"Sunday Morning" caught up with Liza Minnelli where she's most at home … at the piano with Michael Feinstein, and a tune by George and Ira Gershwin:
my sweet embraceable you…"
Still the one and only Liza, yet even now, uncertain of her own immeasurable gifts.
"Sunday Morning" anchor Jane Pauley asked her, "Do you recognize that you have achieved the status of legend?"
"No, I have to be told a lot," Minnelli replied. "Like, I keep saying to Michael, 'Is that all right?' I had great people around me. The biggest thing I got was to recognize somebody else's talent."
No one knows Liza like Feinstein, her best friend and confidante. She said, "I mean, we met each other and we were joined at the hip."
Feinstein said of Minnelli, "You understand human nature better than almost anyone I know … I think that's one of the extraordinary things about her. I think that's why she's a great artist, because she's able to channel a fundamental understanding of the human condition into her art."
It takes talent, tenacity, and originality to become a star. But the great ones have an undefinable something that endures. And Minnelli had it from the start.
Liza Minnelli performs "Mein Herr" in the 1972 film "Cabaret":
She won her first Tony in her teens, for "Flora, the Red Menace" … and both an Oscar and an Emmy in a single year! The Grammy "Legend Award" made it an EGOT grand slam.
Fame was practically her birthright. She was just a toddler when she appeared with her mother Judy Garland in the movie musical "In the Good Old Summertime."
"I thought my mother was perfect, perfect. Every little thing she did," Minnelli said. "But my father – there was no one in the world like my father, and I'm so much like him."
Film director Vincente Minnelli was a Hollywood giant in his day. Fred Astaire, Gene Kelly and Kay Thompson were literally household names. "I grew up around all of these wonderful people," Minnelli said, "and yet, my parents always said to me, 'No, you're your own. There's nobody like you.'"
At 17, she began to see it herself.
"I remember my first gig was in a show called 'Best Foot Forward,' Off-Broadway, and I mean Off Broadway, right? I don't know, I just knew then that from the minute I walked onstage, I wasn't me. I was the person that I knew so much about, because I had thought so much about her habits, about her thoughts."
And then in November 1964, at London's famed Palladium, Judy Garland filled the house, but her teenage daughter was a revelation … And not just to the audience.
"My mom was my mom. You know, other people think of her as Judy Garland. That's Mama. If I get frightened, I'd look at her, and she would somehow know, and she would calm me down. Just by her look."
Judy Garland died five years later, four months before the premiere of "The Sterile Cuckoo," in 1969, Minnelli's Oscar-nominated performance at age 23. She performed this scene in one take:
"I knew that character so well and I really tried to get that part, and thank God I did," Minnelli said.
In 1972, she shifted into a higher orbit, and credits a Frenchman. "Charles Aznavour changed my life. He changed my entire life."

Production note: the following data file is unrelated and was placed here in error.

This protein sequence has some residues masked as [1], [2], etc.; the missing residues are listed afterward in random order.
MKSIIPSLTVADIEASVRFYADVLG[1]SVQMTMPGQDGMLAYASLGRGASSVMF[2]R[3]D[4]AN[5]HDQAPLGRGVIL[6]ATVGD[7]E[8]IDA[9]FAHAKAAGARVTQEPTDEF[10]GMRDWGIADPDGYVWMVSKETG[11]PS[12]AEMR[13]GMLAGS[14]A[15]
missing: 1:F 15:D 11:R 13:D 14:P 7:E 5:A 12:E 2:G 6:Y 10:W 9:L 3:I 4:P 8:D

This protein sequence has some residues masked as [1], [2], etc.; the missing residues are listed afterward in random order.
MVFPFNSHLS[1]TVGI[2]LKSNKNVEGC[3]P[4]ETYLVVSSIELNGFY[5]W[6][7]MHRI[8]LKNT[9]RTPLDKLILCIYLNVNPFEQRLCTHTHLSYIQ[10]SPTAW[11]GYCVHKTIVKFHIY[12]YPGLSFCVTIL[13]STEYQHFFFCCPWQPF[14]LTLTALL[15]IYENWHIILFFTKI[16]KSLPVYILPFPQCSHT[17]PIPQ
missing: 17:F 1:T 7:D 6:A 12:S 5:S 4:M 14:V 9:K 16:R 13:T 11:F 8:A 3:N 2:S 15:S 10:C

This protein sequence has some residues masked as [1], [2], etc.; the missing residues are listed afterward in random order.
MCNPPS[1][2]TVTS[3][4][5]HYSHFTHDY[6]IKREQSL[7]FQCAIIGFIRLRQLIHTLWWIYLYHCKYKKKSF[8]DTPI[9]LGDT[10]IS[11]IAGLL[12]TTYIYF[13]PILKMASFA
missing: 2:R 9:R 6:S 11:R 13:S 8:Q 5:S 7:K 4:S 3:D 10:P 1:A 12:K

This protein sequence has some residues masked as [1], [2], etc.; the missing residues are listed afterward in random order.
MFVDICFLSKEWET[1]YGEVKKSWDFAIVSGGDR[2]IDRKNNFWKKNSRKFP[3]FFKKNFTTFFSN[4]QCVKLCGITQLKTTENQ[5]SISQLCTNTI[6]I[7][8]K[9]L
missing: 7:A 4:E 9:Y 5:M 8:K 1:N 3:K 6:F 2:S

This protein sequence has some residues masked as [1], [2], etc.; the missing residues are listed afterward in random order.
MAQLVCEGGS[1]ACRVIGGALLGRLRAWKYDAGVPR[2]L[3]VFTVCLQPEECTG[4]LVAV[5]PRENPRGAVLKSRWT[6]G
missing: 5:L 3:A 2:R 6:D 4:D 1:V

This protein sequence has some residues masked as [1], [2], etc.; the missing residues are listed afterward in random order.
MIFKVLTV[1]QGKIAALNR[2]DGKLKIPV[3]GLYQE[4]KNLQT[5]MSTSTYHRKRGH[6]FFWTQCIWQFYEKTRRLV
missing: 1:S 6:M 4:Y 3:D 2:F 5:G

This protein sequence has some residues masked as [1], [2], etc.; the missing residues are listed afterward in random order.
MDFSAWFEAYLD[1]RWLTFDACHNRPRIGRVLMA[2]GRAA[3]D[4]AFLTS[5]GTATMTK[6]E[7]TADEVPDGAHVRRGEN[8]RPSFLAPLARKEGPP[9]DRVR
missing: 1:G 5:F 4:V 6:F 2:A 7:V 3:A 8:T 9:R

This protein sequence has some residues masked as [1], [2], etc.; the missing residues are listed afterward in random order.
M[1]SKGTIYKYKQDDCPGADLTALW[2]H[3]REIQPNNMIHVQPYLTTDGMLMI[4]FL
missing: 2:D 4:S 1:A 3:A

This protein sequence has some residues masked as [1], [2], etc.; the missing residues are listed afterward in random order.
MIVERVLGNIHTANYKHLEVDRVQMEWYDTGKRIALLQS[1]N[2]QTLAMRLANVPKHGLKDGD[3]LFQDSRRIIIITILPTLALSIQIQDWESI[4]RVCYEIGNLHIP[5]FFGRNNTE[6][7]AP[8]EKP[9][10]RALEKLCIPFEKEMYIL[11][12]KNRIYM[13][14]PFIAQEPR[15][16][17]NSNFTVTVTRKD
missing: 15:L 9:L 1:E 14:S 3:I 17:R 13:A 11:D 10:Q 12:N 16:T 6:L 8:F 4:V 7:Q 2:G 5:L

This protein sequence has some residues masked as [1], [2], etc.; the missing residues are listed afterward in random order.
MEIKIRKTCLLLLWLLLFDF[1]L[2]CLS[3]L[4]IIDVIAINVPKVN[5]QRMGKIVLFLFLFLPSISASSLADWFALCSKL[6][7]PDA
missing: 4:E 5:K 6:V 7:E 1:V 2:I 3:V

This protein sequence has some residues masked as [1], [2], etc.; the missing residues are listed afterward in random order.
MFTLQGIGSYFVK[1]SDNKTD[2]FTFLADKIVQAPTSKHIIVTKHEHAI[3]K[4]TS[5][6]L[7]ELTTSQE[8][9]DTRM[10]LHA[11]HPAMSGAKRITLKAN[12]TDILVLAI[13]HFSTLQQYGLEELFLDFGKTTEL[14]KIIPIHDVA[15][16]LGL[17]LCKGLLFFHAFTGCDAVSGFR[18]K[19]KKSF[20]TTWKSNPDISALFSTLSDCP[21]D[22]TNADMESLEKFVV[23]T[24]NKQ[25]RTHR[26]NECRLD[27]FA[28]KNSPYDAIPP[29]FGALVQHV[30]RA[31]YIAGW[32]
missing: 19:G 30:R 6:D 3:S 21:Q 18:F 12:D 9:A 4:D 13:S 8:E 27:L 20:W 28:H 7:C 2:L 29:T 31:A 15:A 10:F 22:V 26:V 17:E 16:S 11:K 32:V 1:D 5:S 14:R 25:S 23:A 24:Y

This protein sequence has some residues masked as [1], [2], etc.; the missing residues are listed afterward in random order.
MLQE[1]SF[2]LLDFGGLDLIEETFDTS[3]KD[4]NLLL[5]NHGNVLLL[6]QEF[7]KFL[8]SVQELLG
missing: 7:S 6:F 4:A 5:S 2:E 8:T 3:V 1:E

Aznavour, who some call the greatest entertainer of the 20th century, taught her how to deliver a song.
"Because I wasn't a good singer. I was not," Minnelli said. "And I knew, because my mom was the best in the world. But I went to see Charles Aznavour, and he sang a song, but it wasn't his voice that got me. What got me was why he was singing it. I just thought, 'That's what I wanna do!' He told that story through the song."
Azenvour even helped shape her Oscar-winning performance in Bob Fosse's film version of "Cabaret."
Pauley said, "I love that thing you [did with your hands]."
"I did it, I learned it from Aznavour," Minnelli said.
Fosse noticed, too. She recalled: "And I did that, and he went, [SLAPS KNEE]. I thought, 'Ooh, it's good! Maybe I can add something to it that he'll like even more.' And that's where that came from."
Fosse also directed TV's "Liza With a Z." Dressed by Halston, and wearing that iconic pixie cut, she brought the house down.
Pauley asked, "At the end of it, the show is over, and there's a shot offstage now, and the look on your face is, it's uncertain, it's not happy, it's not joyful … I don't know what it is?"
"It's usually – and I say it to Michael – we go off, and we're just in the mood, and everything, and we'll stop and I'll say, 'Was I all right?' It's that simple: Was I all right?"
If she was born to the spotlights, there was the dark side, too, following her mother down the road to addiction. There were also failed marriages and miscarriages, all captured by the prying eye of the paparazzi.
Minnelli is currently working with Feinstein as executive producer of an upcoming album called "Gershwin Country," and producing his new tour, celebrating Judy Garland's 100th birthday this year.
At 75, Liza Minnelli doesn't perform in public that often, so this is something special ...
WEB EXTRA: Liza Minnelli and Michael Feinstein perform "I Love a Violin":
"When I'm singing to an audience, I'm not singing to an audience, I'm singing to you," she said. "What I wanna say to the audience is, 'Have you ever felt like this? 'Cause it's what I'm going through now.' I just want people to know I've been through what they've been through."
For more info:
- Follow Liza Minnelli on Instagram
- "Gershwin Country" featuring Michael Feinstein (Craft Records), available March 1
Story produced by Gabriel Falcon. Editor: Steven Tyler.
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